Saturday, January 18, 2014

Beginning with Haskell

I just gave myself permission to spend some time learning a new programming language, and here are my notes on my initial effort. I bet anyone who has read this, has on their radar, to learn some functional programming language. I chose Haskell. Judging by the experiences of others attempting the same thing, and with vastly more neural firepower than me, maybe that is a brave decision !

So, yes, Haskell is daunting from the outside, but I am only first checking out if it is really possible to make any progress without being an expert in Category Theory or Type Systems ... After all, Haskell is supposed to be very general purpose. Can it give me some prop by allowing a humble "Hello World" come out easy ?

Here is one of the first programs I attempted : calculating the 'n'th Fibonacci number.

With Haskell, this is a first attempt,

fib n
       | n == 0 = 0
       | n == 1 = 1
       | n > 1 = fib(n - 1) + fib(n - 2)

So terse and clean. I could challenge someone to write a specification of the Fibonacci program in plain English and in fewer characters. Even without any introduction to the syntax, we can see through this affair easily, as if someone just wrote the pseudo code. Of course, as horribly performing as a naive C++ program following the same pattern ! Calculating the 30th Fibonacci takes upwards of 5 seconds and if someone asks for the 60th Fibonacci, this program won't return before the Haley's comet and much later. Exponential algorithmic complexity can bite hardest, even with Haskell.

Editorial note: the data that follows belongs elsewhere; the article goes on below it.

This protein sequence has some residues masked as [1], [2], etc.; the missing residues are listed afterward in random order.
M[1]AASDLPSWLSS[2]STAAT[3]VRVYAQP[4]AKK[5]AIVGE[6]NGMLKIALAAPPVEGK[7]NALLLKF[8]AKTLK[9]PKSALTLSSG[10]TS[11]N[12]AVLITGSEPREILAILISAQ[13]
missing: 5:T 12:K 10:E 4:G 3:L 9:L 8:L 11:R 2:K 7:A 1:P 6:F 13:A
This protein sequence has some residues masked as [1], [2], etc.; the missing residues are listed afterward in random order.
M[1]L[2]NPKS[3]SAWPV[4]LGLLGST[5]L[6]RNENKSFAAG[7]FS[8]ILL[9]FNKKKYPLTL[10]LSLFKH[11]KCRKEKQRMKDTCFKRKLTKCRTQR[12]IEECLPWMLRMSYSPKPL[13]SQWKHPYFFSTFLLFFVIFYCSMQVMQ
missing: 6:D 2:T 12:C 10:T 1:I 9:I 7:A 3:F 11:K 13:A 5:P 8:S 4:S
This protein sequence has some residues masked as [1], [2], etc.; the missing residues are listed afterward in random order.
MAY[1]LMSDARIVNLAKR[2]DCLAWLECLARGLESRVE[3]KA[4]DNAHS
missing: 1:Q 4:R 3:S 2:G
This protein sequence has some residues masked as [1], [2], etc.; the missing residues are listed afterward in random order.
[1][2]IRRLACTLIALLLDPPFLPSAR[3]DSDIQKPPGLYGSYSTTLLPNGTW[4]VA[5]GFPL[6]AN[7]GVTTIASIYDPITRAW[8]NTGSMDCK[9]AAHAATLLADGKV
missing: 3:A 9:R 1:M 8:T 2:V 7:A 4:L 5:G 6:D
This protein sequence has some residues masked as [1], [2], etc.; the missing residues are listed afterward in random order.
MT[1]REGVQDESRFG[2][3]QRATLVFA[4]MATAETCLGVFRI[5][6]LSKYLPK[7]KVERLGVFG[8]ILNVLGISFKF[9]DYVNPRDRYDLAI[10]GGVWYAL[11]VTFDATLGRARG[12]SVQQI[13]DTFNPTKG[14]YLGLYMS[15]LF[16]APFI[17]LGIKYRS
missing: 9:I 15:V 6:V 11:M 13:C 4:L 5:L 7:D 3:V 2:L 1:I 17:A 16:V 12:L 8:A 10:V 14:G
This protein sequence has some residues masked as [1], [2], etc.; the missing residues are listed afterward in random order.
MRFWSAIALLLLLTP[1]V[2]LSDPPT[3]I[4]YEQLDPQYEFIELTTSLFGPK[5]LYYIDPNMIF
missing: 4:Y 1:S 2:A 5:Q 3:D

So here is a result after more hours of reading this fantastic introductory online book named "Learn You a Haskell" :

fib_improved n = fst $ fib_helper n (0, 1)

fib_helper 0 (a, b) = (a, b)
fib_helper n (a, b) = fib_helper (n - 1) (b, a + b)

Somehow, this is equally short as the earlier version but is super fast. Asking for the 100th Fibonacci instantly gets me this result : "354224848179261915075" !

The last line of this code tells the whole story, which is using recursion to iterate over a "tuple" repeatedly and transforming the tuple in the process. Probably this textual explanation does a far worse job (at explaining) than what the single line of Haskell makes obvious. The first two lines are just special cases and presentation.

The patterns I see so far are twofold :
1. Recursion is cool, but the algorithmic considerations are paramount. Haskell, with its principles about immutable data, presents additional twists to the efficient coding game. We need to worry about unnecessary copying (to implement data immutability), and how not to blow up the stack even while using recursion.
2. One of the techniques to make things efficient in Haskell is to pass additional arguments to function calls and "build" an answer through them, instead of first calling the function and then processing the returned data from a function. That is what the second version of the Fibonacci program does differently from the first.

Encouraging !

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